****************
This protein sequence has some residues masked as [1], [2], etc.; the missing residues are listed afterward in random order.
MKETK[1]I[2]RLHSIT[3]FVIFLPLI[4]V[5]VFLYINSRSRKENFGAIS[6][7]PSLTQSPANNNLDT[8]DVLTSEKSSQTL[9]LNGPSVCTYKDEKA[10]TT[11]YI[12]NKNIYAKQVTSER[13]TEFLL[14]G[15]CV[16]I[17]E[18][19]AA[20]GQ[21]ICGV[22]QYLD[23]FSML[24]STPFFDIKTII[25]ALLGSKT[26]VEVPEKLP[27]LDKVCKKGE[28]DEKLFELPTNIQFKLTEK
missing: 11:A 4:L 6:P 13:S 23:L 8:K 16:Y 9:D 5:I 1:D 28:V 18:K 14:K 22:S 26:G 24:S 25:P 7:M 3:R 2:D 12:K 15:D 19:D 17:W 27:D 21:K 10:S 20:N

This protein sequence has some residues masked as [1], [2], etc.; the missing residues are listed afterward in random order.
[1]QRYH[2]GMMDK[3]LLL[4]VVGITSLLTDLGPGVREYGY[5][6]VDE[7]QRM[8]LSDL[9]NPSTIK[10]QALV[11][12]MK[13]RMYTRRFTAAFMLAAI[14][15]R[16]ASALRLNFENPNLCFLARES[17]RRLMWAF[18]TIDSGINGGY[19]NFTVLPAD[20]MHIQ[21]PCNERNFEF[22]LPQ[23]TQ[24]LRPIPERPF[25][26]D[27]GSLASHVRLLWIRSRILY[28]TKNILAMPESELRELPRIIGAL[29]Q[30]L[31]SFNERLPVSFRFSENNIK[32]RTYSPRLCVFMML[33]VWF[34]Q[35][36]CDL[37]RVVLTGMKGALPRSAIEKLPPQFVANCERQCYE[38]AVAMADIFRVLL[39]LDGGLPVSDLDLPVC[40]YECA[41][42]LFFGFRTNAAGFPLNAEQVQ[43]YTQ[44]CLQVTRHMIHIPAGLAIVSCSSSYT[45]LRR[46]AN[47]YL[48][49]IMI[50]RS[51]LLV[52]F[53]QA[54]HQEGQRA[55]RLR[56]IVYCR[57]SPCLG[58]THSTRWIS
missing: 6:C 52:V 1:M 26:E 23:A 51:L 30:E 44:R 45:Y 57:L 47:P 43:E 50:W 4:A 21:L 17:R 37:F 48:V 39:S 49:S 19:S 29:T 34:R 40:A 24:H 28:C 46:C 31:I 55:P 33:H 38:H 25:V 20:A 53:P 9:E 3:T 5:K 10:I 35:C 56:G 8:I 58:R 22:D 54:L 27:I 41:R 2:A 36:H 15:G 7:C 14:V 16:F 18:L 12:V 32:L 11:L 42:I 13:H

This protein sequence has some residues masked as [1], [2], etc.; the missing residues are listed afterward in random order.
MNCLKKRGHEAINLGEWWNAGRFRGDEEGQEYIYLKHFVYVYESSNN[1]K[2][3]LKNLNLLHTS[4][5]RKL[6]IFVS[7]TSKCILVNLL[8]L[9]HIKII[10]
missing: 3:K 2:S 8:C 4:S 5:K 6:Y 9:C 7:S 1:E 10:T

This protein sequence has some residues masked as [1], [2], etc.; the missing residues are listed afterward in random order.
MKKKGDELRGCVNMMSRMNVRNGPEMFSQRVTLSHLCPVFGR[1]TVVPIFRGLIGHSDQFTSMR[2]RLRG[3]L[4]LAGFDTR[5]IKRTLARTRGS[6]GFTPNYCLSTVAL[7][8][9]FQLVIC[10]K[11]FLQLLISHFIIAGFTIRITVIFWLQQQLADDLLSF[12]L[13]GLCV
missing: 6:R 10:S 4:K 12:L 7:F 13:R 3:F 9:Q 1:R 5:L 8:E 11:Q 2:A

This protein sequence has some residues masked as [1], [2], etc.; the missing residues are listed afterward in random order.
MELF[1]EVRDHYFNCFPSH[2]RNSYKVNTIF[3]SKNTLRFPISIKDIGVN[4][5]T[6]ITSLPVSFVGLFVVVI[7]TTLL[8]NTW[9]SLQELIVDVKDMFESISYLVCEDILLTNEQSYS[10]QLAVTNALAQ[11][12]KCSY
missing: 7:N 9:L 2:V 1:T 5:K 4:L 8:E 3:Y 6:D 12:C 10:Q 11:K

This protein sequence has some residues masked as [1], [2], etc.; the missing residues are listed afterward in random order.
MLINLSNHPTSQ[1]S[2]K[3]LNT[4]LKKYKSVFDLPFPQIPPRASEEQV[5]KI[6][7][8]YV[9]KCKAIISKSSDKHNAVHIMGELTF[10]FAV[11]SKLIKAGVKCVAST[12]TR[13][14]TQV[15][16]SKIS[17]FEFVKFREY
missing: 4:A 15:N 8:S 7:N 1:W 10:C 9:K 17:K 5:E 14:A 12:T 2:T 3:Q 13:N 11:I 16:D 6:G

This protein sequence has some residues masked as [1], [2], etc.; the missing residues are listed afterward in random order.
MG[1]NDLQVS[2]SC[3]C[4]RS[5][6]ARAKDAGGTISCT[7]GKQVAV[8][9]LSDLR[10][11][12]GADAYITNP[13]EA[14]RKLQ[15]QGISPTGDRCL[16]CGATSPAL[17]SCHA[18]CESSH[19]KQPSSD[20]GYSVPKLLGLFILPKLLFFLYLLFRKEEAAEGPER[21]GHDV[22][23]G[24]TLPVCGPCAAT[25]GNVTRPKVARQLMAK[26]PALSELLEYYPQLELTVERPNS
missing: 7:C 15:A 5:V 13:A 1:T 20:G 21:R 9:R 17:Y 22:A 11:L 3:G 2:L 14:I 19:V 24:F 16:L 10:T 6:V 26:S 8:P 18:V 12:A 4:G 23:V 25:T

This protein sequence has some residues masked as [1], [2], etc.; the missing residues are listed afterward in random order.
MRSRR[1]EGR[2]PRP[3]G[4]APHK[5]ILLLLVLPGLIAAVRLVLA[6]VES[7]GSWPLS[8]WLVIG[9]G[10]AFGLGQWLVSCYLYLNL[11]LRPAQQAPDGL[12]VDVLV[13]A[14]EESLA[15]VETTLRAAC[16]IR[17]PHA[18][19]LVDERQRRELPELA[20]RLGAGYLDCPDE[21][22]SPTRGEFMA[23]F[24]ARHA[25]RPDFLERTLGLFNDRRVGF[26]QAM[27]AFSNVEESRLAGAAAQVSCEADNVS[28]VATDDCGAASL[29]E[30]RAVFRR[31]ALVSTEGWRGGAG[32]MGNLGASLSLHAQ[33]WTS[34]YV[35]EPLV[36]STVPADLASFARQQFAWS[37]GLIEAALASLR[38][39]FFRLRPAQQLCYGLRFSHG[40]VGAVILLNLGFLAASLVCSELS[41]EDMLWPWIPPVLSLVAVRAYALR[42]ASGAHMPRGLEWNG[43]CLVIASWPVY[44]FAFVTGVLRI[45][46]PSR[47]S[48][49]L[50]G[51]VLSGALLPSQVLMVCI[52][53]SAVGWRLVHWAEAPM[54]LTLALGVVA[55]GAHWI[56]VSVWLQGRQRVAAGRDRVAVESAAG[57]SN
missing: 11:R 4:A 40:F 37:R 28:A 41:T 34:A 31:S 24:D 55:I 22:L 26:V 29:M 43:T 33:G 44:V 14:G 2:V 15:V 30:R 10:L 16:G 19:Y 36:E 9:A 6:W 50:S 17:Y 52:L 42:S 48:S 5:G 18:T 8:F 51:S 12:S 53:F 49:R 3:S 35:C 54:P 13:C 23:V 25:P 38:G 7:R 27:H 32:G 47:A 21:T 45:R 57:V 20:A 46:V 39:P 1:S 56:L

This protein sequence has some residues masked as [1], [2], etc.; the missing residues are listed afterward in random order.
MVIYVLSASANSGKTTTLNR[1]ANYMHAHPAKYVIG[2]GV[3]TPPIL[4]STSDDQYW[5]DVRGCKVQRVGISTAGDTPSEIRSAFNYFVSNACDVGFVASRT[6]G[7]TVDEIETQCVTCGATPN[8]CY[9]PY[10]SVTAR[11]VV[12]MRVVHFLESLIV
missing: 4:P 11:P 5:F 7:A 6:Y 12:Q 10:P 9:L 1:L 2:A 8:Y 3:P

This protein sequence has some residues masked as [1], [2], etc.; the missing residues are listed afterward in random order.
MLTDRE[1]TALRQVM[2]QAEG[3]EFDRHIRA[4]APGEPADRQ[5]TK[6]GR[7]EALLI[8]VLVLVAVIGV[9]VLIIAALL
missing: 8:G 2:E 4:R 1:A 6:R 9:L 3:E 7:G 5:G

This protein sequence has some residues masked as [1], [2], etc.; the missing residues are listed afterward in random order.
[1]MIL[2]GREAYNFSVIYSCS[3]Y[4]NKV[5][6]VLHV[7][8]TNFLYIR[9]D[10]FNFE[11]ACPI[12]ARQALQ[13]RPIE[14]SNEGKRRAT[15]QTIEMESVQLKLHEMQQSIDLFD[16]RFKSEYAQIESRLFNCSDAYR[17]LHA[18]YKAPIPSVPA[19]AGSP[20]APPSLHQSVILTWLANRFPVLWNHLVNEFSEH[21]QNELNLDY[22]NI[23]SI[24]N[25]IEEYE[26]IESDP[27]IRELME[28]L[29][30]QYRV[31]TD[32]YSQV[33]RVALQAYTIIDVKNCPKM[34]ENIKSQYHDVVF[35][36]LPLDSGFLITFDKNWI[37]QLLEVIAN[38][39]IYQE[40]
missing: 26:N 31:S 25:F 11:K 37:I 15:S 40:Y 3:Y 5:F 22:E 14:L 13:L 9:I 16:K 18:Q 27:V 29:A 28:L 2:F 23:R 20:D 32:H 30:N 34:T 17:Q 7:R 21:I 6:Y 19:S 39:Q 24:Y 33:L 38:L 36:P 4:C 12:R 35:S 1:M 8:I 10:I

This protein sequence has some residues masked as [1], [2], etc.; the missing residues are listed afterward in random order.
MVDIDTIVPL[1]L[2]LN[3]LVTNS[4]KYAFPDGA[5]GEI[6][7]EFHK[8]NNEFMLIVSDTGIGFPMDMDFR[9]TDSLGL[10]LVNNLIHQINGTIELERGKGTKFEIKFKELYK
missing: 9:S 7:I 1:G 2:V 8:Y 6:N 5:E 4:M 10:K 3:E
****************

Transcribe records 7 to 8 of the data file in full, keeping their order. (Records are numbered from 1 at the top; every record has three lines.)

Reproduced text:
This protein sequence has some residues masked as [1], [2], etc.; the missing residues are listed afterward in random order.
MG[1]NDLQVS[2]SC[3]C[4]RS[5][6]ARAKDAGGTISCT[7]GKQVAV[8][9]LSDLR[10][11][12]GADAYITNP[13]EA[14]RKLQ[15]QGISPTGDRCL[16]CGATSPAL[17]SCHA[18]CESSH[19]KQPSSD[20]GYSVPKLLGLFILPKLLFFLYLLFRKEEAAEGPER[21]GHDV[22][23]G[24]TLPVCGPCAAT[25]GNVTRPKVARQLMAK[26]PALSELLEYYPQLELTVERPNS
missing: 7:C 15:A 5:V 13:A 1:T 20:G 21:R 9:R 17:Y 22:A 11:L 3:G 2:L 14:I 19:V 24:F 16:L 10:T 6:V 26:S 8:P 18:V 12:A 4:G 23:V 25:T

This protein sequence has some residues masked as [1], [2], etc.; the missing residues are listed afterward in random order.
MRSRR[1]EGR[2]PRP[3]G[4]APHK[5]ILLLLVLPGLIAAVRLVLA[6]VES[7]GSWPLS[8]WLVIG[9]G[10]AFGLGQWLVSCYLYLNL[11]LRPAQQAPDGL[12]VDVLV[13]A[14]EESLA[15]VETTLRAAC[16]IR[17]PHA[18][19]LVDERQRRELPELA[20]RLGAGYLDCPDE[21][22]SPTRGEFMA[23]F[24]ARHA[25]RPDFLERTLGLFNDRRVGF[26]QAM[27]AFSNVEESRLAGAAAQVSCEADNVS[28]VATDDCGAASL[29]E[30]RAVFRR[31]ALVSTEGWRGGAG[32]MGNLGASLSLHAQ[33]WTS[34]YV[35]EPLV[36]STVPADLASFARQQFAWS[37]GLIEAALASLR[38][39]FFRLRPAQQLCYGLRFSHG[40]VGAVILLNLGFLAASLVCSELS[41]EDMLWPWIPPVLSLVAVRAYALR[42]ASGAHMPRGLEWNG[43]CLVIASWPVY[44]FAFVTGVLRI[45][46]PSR[47]S[48][49]L[50]G[51]VLSGALLPSQVLMVCI[52][53]SAVGWRLVHWAEAPM[54]LTLALGVVA[55]GAHWI[56]VSVWLQGRQRVAAGRDRVAVESAAG[57]SN
missing: 11:R 4:A 40:F 37:R 28:A 41:T 34:A 31:S 24:D 55:I 22:L 26:V 29:M 43:T 33:G 44:V 14:G 2:V 15:V 30:R 10:L 16:G 19:Y 36:E 9:A 6:W 50:S 17:Y 52:L 42:S 48:S 5:G 18:T 8:F 51:S 12:S 53:F 49:R 3:S 35:C 54:P 13:C 23:V 25:P 38:G 7:R 27:H 32:G 47:A 21:T 45:R 57:V 20:A 46:V 39:P 1:S 56:L